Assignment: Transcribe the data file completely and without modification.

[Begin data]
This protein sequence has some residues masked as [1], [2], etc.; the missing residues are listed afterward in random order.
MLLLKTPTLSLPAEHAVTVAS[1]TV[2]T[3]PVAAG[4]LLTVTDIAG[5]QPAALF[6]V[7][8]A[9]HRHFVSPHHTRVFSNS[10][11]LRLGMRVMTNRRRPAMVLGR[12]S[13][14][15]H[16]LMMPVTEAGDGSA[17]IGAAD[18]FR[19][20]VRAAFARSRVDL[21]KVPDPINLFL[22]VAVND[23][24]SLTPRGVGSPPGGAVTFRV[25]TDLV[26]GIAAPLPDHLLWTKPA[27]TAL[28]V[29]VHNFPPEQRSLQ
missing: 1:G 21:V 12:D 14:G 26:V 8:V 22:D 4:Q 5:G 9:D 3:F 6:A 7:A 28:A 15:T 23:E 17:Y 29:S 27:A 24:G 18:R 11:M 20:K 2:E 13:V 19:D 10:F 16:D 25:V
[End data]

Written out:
This protein sequence has some residues masked as [1], [2], etc.; the missing residues are listed afterward in random order.
MLLLKTPTLSLPAEHAVTVAS[1]TV[2]T[3]PVAAG[4]LLTVTDIAG[5]QPAALF[6]V[7][8]A[9]HRHFVSPHHTRVFSNS[10][11]LRLGMRVMTNRRRPAMVLGR[12]S[13][14][15]H[16]LMMPVTEAGDGSA[17]IGAAD[18]FR[19][20]VRAAFARSRVDL[21]KVPDPINLFL[22]VAVND[23][24]SLTPRGVGSPPGGAVTFRV[25]TDLV[26]GIAAPLPDHLLWTKPA[27]TAL[28]V[29]VHNFPPEQRSLQ
missing: 1:G 21:V 12:D 14:G 26:V 8:V 22:D 4:Q 5:G 9:D 3:F 6:A 7:A 28:A 15:T 23:E 17:Y 29:S 27:A 24:G 18:R 11:M 20:K 2:E 13:V 19:D 10:F 16:D 25:V